YouTube Testing Picture-in-Picture Mode for Desktop Site: Report

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YouTube Testing Picture-in-Picture Mode for Desktop Site: Report
Highlights
  • PiP mode reportedly coming on YouTube desktop site
  • Feature will be available on Chrome and Safari browsers, claims report
  • Might be restricted to YouTube Red subscribers

YouTube is reportedly testing a new feature called picture-in-picture its desktop site. With PiP mode, YouTube users will be able to browse the site while watching a video, by minimising it to a floating window. It lets the user do other things on the website such as scrolling through the feed or look for other videos from the search bar. This YouTube video feature may seem familiar, as this popular functionality is already present in the YouTube app on Android and iOS.

As per a report in 9to5Google, the PiP feature is available on both Chrome and Safari browsers for some users. In this feature, when a video is played and the user clicks anywhere on the screen, that video player will be reduced to a "sizeable" floating window in the bottom-right corner of the screen. However, it notes that the feature might be restricted to YouTube Red subscribers.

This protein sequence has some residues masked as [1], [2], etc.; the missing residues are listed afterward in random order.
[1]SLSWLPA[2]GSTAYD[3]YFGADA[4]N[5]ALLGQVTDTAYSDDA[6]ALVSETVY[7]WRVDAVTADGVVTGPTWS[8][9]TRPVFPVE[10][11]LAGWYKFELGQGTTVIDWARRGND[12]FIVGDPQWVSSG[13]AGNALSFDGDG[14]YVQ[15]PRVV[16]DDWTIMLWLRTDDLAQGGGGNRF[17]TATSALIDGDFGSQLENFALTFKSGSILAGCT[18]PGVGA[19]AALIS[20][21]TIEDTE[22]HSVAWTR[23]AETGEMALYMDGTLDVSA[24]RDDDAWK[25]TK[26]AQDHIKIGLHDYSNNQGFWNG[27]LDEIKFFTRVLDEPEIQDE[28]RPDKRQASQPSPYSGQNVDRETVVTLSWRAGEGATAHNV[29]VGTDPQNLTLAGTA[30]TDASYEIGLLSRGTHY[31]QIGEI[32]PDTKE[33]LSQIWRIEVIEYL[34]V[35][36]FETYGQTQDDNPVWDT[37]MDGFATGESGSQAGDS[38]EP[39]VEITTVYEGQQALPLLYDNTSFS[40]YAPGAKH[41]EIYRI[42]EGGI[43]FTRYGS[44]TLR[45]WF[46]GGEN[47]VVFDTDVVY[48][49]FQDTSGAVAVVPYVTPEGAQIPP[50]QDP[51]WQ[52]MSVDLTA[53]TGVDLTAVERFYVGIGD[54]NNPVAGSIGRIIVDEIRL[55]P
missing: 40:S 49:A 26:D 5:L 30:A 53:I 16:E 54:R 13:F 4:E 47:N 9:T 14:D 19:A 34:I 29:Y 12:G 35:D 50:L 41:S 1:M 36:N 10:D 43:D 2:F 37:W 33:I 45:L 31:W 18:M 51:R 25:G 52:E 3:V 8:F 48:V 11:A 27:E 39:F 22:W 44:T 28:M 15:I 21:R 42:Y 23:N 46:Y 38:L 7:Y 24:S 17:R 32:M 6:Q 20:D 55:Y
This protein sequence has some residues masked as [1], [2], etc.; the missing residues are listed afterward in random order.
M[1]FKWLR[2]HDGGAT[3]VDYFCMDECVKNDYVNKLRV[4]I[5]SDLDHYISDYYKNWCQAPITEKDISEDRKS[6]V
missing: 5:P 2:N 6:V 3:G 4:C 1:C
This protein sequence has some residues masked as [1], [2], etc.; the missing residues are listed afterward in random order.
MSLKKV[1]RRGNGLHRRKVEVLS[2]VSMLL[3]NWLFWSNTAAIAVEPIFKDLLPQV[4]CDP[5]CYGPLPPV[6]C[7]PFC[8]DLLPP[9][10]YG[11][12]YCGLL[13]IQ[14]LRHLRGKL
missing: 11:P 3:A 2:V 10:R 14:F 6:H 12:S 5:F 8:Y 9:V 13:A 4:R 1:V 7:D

According to the report, users will be able to play/pause, replay, or watch the next clip, with the succeeding clips organised as an overlay - all within the floating window. It adds that while video titles are usually located at the top of the video, the PiP mode will position them to the bottom while the complete playlists will be visible through an icon found in the bottom-right corner.

Notably, while the PiP mode in the YouTube app gives the user an option to enable or disable the floating window, the web test appears to be lacking the feature. However, since it is not a global release, there will be several improvements in the feature by the time it is released.

YouTube is clearly aiming to make it easy for users to browse through its website's video content while continuing to watch their running videos with no interruption. However, it remains to be seen when the picture-in-picture mode actually rolls out to the public.

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